Allusions to '89 earthquake seem inappropriate at best

The Kickoff

October 27, 2006|By PETER SCHMUCK

St. Louis — St. Louis-- --St. Louis Cardinals manager Tony La Russa has seen it all in his 28 years as a major league manager, so it's hard to imagine a couple of wet evenings in the Midwest causing him a whole lot of anxiety.

He was manager of the Oakland Athletics in 1989, when the earth shook in the Bay Area and put the Fall Classic in true perspective. He was manager of the Cardinals when one of his star pitchers - Darryl Kile - was found dead in the team hotel in Chicago. Into each life some rain must fall, and whoever came up with that cliche was not talking about anything that shows up on Doppler radar.

When somebody at yesterday's pre-game news conference asked La Russa about the 10-day World Series delay caused by the 1989 earthquake, I winced at the attempt to make some link between that terrible October and this inclement one. There can be no comparison between a natural disaster that killed scores of people and the weather delay that postponed Game 4 on Wednesday night and threatened to do the same again last night.

But La Russa handled it well, reflecting on the mixed feelings that emerged during the week and a half between the quake and the resumption of the series, as well as the aftermath of his first World Series title.

"It was a devastating hit to the Bay Area," La Russa said. "And there were some attempts to make us feel guilty for wanting to continue it, but I looked around and everybody else, every other form of entertainment [continued]. ... As a club we concentrated on that professionally this was an opportunity. In that clubhouse there were very few guys with World Series rings. Very, very few. This was their chance.

"On a personal side, we were careful not to celebrate. We didn't have a parade. We didn't have champagne, stuff like that."

I covered the 1989 Series and can vouch for La Russa's memory of the situation. Many well-meaning media members hammered Major League Baseball for not canceling the rest of the series in honor of the victims of the earthquake.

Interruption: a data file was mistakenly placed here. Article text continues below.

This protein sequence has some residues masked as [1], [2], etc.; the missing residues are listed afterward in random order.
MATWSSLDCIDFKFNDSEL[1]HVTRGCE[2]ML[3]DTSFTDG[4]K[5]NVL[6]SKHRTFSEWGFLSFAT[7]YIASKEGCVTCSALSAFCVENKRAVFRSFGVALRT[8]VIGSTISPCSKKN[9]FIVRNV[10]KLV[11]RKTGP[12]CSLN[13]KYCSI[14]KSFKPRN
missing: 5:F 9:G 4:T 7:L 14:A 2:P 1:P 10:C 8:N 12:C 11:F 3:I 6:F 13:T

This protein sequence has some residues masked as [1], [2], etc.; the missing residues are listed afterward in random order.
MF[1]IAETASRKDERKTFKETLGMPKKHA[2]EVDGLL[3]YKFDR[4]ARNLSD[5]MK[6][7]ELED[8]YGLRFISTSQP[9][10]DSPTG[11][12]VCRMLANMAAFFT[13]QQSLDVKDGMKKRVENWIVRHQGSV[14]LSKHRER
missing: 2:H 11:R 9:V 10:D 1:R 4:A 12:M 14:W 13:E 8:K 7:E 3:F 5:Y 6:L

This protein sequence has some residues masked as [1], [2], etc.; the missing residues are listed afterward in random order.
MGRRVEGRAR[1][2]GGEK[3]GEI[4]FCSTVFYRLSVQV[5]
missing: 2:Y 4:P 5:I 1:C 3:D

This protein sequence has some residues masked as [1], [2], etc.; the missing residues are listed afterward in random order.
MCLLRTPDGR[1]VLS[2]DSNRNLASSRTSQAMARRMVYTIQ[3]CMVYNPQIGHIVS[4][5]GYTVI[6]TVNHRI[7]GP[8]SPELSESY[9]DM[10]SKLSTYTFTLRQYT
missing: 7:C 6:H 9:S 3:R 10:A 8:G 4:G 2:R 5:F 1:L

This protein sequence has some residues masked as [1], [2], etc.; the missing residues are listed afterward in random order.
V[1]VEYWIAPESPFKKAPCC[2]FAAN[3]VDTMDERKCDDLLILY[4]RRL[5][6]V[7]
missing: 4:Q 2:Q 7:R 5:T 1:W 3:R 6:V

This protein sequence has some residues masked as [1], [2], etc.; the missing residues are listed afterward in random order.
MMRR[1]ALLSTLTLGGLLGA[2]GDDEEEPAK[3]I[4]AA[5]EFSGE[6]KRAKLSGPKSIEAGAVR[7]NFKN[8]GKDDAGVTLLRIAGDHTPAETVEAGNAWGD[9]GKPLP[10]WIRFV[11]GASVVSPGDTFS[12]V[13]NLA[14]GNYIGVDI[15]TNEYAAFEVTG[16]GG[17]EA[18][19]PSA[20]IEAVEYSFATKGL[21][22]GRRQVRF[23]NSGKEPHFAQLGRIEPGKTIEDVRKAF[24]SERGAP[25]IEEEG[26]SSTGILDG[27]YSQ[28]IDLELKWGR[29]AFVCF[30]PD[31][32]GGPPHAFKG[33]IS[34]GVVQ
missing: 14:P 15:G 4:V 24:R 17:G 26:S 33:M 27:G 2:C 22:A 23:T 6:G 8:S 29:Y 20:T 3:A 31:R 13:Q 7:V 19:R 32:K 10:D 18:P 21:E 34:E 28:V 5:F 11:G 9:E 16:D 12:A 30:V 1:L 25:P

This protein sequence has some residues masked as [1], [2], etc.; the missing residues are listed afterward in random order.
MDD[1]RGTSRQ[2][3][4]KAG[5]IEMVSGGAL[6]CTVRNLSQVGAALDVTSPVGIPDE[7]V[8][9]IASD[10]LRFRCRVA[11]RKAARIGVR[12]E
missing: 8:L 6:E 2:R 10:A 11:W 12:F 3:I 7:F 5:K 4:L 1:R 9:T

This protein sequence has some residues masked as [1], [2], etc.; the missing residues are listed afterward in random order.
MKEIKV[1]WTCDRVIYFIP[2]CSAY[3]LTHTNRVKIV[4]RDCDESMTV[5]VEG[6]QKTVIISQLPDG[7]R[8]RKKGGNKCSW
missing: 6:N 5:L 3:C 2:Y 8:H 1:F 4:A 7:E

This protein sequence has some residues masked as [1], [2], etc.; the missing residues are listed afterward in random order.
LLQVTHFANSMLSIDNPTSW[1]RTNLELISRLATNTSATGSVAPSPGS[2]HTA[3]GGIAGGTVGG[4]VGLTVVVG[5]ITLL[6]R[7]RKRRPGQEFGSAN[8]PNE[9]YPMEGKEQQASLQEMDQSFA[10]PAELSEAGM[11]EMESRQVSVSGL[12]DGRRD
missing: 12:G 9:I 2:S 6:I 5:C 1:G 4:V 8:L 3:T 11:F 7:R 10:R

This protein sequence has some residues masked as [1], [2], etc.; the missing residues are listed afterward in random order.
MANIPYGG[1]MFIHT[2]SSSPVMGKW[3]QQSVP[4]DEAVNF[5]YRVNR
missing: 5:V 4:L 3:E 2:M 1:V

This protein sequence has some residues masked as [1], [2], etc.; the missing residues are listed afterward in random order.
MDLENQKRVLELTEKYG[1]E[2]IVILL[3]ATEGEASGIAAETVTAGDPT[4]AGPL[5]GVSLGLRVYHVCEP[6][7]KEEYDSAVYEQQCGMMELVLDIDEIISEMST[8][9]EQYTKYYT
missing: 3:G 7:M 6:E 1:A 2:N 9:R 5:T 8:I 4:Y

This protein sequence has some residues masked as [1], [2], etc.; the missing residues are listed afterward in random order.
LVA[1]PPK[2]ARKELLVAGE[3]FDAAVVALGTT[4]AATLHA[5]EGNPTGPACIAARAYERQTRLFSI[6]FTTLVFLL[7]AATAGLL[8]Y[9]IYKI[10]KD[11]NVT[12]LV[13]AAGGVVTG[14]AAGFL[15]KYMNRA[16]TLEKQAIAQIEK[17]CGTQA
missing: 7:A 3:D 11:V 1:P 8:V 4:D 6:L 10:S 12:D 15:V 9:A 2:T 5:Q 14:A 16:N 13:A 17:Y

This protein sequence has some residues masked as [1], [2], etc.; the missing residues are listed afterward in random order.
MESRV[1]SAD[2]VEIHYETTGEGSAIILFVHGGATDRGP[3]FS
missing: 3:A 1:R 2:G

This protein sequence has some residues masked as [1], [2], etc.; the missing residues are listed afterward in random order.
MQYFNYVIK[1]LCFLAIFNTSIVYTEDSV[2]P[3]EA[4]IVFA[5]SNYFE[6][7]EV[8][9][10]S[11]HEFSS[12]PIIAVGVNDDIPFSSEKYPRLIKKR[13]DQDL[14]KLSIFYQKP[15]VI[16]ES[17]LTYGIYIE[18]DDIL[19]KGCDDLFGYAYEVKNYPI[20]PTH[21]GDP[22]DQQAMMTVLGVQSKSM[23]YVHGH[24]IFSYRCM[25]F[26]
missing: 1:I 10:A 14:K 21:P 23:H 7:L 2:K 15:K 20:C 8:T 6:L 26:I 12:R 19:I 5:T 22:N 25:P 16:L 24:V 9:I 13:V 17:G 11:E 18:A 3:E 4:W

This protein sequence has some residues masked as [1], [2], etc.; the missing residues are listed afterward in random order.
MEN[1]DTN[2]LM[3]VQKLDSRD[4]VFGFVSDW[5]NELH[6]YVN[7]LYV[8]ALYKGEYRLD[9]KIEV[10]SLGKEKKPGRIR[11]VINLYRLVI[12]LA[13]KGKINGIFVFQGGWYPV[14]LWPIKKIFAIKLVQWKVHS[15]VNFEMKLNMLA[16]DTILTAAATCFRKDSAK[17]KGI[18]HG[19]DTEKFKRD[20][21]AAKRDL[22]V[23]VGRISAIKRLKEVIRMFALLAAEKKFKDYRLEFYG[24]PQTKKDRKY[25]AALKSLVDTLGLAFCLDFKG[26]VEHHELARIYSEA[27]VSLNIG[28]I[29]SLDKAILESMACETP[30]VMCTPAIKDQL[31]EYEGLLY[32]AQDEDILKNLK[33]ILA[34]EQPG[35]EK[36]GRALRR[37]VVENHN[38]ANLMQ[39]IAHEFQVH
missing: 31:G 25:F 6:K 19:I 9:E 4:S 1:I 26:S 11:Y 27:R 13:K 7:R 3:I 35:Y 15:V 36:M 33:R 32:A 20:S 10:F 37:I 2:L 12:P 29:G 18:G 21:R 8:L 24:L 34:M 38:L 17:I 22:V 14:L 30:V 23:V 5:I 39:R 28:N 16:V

Of course, what they didn't take into account was the economic impact that cancellation would have had on the same people who had been victimized by the tremendous property damage caused by the temblor. It might have made some people feel better, but not those who mattered.

Against such a tragic backdrop, the logistical ramifications of Wednesday night's postponement and the continuing weather problems that could cause other rainouts fall into the realm of minor inconvenience.

Is anybody out there?

If I were a cynic, I might point out that nobody outside of Detroit and St. Louis is paying attention anyway.

Baseball officials announced that Tuesday night's World Series broadcast got the lowest television rating of any Game 3 in history, which shouldn't surprise anyone who knows how important it is for America to have the New York Yankees alive in the postseason.

No doubt, Fox network officials haven't slept a wink since the Yankees and Mets dropped out of the picture and left them with a low-impact matchup between two time-honored franchises, but La Russa isn't apologizing.

"The way I look at it, if you're anywhere from a casual to a great baseball fan, and you've got the Cardinals and the Tigers with the history both these franchises have, it's a must-see World Series. That's enough for me."

More perspective

Once again, it's important to put things in proper perspective. There's no question that a Los Angeles Dodgers-Yankees matchup would garner vastly superior ratings to anything involving two middle-market teams from the heartland, but the broadcast environment has evolved so dramatically over the past decade that it's unfair to judge this World Series based entirely on TV ratings.

When you talk about the lowest prime-time Game 3 ratings in history, you have to take into account that there was a time when the World Series was broadcast on one of the three major networks and the two others all but conceded the time slot. Now, the average American household has a cable package with anywhere from 50 to 250 channels. It's just a different landscape.

Open question

With all due respect to the two managers, if this is such a compelling, historic World Series matchup, why is everybody just sitting around waiting for Kenny Rogers to pitch again?

peter.schmuck@baltsun.com

The Peter Schmuck Show airs on WBAL (1090 AM) at noon on Saturdays.

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